How can you tell?

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Re: How can you tell?

Post  fiona on Thu Jul 30, 2009 9:09 am

If any of the potters are reading this and want to tell me more - all knowledge stored for future use.

Thanks anyway, Alan. I have definitely elevated you to hoi aristoi in my own view.

fiona
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Re: How can you tell?

Post  Stone Monkey on Thu Jul 30, 2009 11:52 am

Hi Fiona

You can usually tell if a pot has been handmade or mass produced. Handmade pots tend to have tell tale signs that they have not been slip cast or press moulded, not saying these are an inferior way of making a pot in anyway before I get berated. Without looking at the pot it is hard to comment on the way the pot was made.

As Alan said sometimes when a pot is slab built, using rolled out slabs, the marks of the material that the slab has been rolled on are left, just a matter of taste I presume. Personally I do not leave these marks on my slabs, prefering to smooth out my slabs by hand removing the pattern imprinted by the canvas of my slab roller.

I will endevour to find a picture of a slab with the said marks on to show you. At work at the moment and the so and so's won't let me upload anything from my "Big Brother" type pc station.

Regards

Andy

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Re: How can you tell?

Post  Stone Monkey on Thu Jul 30, 2009 11:59 am

Just found one on the net

http://www.tokoname.or.jp/bonsai/gallery/73f8.htm

The top of the slab is similar to the marks when a slab is rolled out on to canvas or other like material

Regards

Andy

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Re: How can you tell?

Post  peter krebs on Thu Jul 30, 2009 12:13 pm

Dear Fiona,
hello Alan,
potting on fabric is an individual technique.

Eastern and western potters use this technique for manufacturing pots, in the west it is widely-used.
On elaborate and noble-looking pots the fabric impressions are removed carefully. Even the bottom of such pots is embellished with ornate drainage holes. There are brush, bamboo, full moon, half moon, clover, lotus and ornamental holes.

In this elaborate pot, I have integrated a double bottom with clover holes, just for the beauty of it.


Best regards
Peter

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Re: How can you tell?

Post  Stone Monkey on Thu Jul 30, 2009 12:16 pm

Peter

I LOVE the pot, beautiful Very Happy

Regards

Andy

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Re: How can you tell?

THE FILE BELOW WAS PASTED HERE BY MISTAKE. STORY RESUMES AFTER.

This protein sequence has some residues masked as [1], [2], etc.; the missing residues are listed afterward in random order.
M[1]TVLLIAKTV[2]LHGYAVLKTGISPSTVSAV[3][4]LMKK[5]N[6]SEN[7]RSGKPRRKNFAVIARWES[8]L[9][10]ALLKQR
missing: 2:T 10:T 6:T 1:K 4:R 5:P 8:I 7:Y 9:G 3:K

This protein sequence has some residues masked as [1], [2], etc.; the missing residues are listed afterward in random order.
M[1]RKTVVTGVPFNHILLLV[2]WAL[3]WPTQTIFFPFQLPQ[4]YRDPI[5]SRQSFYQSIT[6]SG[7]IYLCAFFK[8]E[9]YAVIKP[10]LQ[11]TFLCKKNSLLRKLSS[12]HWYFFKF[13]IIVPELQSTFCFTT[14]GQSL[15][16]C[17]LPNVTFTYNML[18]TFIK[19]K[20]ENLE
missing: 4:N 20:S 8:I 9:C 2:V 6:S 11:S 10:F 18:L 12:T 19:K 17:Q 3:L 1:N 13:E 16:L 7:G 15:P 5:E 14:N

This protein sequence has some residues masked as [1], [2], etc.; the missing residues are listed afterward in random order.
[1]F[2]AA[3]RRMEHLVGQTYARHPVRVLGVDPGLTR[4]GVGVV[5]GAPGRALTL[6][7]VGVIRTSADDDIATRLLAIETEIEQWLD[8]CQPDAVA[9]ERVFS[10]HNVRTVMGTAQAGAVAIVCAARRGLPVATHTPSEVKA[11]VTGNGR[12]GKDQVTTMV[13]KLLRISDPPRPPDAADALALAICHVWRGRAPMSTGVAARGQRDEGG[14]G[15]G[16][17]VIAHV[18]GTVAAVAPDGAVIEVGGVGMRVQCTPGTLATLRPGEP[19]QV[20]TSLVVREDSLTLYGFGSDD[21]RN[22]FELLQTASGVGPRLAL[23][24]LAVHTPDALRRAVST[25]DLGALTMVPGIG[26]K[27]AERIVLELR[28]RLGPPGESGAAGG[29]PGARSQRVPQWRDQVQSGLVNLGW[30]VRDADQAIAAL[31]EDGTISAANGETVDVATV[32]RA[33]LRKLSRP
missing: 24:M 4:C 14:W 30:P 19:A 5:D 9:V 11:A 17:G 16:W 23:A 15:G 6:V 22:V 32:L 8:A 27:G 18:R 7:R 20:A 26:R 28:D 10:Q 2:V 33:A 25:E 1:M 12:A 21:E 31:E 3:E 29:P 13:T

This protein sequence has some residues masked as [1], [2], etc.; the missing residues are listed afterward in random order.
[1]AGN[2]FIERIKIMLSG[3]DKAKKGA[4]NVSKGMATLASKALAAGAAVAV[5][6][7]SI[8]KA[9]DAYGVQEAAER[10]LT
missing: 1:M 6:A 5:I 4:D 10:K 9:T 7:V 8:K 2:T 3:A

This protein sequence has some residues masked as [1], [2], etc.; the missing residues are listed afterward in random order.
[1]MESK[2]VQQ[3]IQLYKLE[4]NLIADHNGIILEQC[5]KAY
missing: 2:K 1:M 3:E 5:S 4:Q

Post  fiona on Thu Jul 30, 2009 1:43 pm

Likewise - that is a smashing pot. (btw just in case of language confusions here, smashing is a colloquial word meaning "very very good" - nothing to do with smashing as in breaking!)

I'm intrigued by this whole process. My only knowledge of the process is from having made two pots of my own at a workshop run by David Jones of Walsall Studio Ceramics. He came along with what I assume you mean by slabs of clay which we then cut into the right shapes using simple templates. There was no sign of a canvas effect so I assume he either smoothed the slabs out first or used some other surface to do the rolling out. (I'm suddenly developing a craving for pastry here Laughing )

The pot I asked about has that kind of "oatmeally" effect which I assume is the pattern of the canvas. Fascinating. Monks - I'm gonna have to come down and watch you in pottering action so I can really get a grasp of all these processes. For example, is slip casting when you put "runny" clay into a mould of some sort? Press mould? much less runny clay pressed into a shape? Am I even close?

fiona
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Re: How can you tell?

Post  Stone Monkey on Thu Jul 30, 2009 2:01 pm

Fiona

I make my slab pots in a similar fashion to David and from what I can remember from seeing David work in the past he does smooth out his slabs. I have on occasion forgotten to smooth mine out and it does give the pot a more rustic look. Your more than welcome to visit the Monkey's den if you come "dahn sarf" Les from the Wirral came down not too long ago.

Your spot on! Slip casting, yes this is runny clay, slip, poured into mould and allowed to dry before opening and then trimming etc. A master has to be made first though and the mould made from the master pot. Press moulding uses slabs or pieces of clay pressed into shape using a mould and then bits added or taken away. The majority my pots are either slab built, coiled or thrown on the wheel and altered. Throwing pots on the wheel is terribly addictive and very theraputic Twisted Evil Whereas some of my accent pots are slabbed, rolled, pinched, coiled, pressed or thrown confused

Love your avatar Razz wonder where that came from.......

Regards

Andy

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Re: How can you tell?

Post  Dale Cochoy on Thu Jul 30, 2009 11:20 pm

Fiona,
Peter, and others, have made some good points about the 'finishing' of the bottoms of pots. ALL good potters, and lots of ceramic officionados, appreciate a quality finish to the BOTTOMS of pots. Many folks starting out in pottery spend little time finishing bottoms, especially when trimming wheel-thrown pots. A clean, neat and handsome finish on the bottom of a pot is well respected and a sign of a quality pot. Here is a test for you, the next time you are at a bonsai convention and see a potter looking at someone elses pots note how long he looks at it before turning it over and looking at the finish/trimming on the bottom!
I often spend unusual amounts of time